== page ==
Senate President Malcolm Smith ripped off an elderly Queens couple he'd promised to build a dream house for in a land deal under scrutiny by the FBI, the Daily News has learned.
Cora Wheeling, 70, and her husband, Eddie, 71, wound up with no home to show for the $88,200 they put down toward a split-level Smith claimed he'd build them.
They sued in 1998; Smith still owes them more than $60,000.
"I didn't know he's a rat," an irate Cora Wheeling said. "I should have known better."
The house was supposed to be part of a subdivision Smith was trying to build on 230th St. in Cambria Heights. That deal is at the center of an expanding federal probe, sources said.
The FBI is also looking at why Smith got a steep discount from an architect hired for a job at that same address. The architect then got work at nonprofits Smith has funded with taxpayer dollars.
Investigators want to know if Smith used his influence as an elected official to benefit himself financially, a possibly criminal conflict of interest.
For the Wheelings, Smith's behavior was worse than a mere conflict of interest.
In August 1997, the retired hostess from the old Shea Stadium Diamond Club and her car mechanic husband put down money she won in a medical malpractice suit toward the construction of a $316,000 split-level.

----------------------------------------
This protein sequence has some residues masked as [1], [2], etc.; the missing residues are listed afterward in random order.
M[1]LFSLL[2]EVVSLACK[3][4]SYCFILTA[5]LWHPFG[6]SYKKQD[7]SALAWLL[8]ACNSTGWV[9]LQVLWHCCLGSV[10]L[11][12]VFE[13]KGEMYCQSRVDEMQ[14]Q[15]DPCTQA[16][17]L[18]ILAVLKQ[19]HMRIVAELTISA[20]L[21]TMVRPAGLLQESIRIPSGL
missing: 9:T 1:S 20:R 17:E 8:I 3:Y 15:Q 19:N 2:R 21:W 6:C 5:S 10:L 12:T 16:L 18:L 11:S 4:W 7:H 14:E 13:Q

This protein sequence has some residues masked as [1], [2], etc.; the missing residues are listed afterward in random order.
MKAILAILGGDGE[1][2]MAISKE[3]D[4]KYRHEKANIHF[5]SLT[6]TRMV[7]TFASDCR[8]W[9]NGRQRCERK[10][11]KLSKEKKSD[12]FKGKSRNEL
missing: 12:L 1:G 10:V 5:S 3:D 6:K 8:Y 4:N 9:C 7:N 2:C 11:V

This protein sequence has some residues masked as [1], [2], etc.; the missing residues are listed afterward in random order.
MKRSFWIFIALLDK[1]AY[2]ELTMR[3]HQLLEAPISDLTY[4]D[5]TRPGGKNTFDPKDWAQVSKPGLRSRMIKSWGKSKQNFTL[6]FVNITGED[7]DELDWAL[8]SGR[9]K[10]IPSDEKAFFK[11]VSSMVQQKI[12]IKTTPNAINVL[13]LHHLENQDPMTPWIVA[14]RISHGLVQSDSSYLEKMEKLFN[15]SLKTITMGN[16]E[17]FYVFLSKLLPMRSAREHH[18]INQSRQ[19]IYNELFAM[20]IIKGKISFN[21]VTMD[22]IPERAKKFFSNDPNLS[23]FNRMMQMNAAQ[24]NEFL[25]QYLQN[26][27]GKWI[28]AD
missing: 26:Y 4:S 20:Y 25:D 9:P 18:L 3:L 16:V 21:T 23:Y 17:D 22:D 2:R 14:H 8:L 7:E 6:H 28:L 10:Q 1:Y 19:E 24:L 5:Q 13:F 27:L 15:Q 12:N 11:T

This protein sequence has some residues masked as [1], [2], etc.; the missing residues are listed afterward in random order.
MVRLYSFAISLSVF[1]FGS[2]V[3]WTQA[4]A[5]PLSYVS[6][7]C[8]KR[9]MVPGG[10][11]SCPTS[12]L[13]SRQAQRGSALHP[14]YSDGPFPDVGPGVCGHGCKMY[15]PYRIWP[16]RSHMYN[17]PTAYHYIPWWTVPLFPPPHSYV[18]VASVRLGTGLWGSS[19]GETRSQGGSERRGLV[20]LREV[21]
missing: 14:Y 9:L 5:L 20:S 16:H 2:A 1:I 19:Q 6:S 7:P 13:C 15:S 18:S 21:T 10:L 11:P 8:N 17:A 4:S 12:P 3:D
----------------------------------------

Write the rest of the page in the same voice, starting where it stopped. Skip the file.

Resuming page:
The house was to include two fireplaces, a garage and gold bathroom fixtures. Smith promised to obtain permits right away. He did nothing, and by October 1998, the couple sued.
Smith's partner and lawyer, Joan Flowers, argued the Wheelings were in breach of contract.
A judge rejected that claim. The case was settled in May 2001, with Smith agreeing to pay the Wheelings $63,000. The first check bounced.
A year later, Flowers asked to extend the repayment because, among other reasons, the Sept. 11 terrorist attacks had hurt Smith's pocketbook. The judge extended it, but upped the total to $66,000.
The Wheelings wound up buying a home on Long Island.
As of last week, Smith still owed the Wheelings more than $60,000 - which infuriates Cora Wheeling every time she hears reports about corruption in Albany.
"I get angry every time I see him on TV," she said. "I don't want to see him getting paid by taxpayers."
Architect Robert Gaskin also wound up not getting everything Smith promised on the same 230th St. subdivision - but it apparently worked out for him in the end.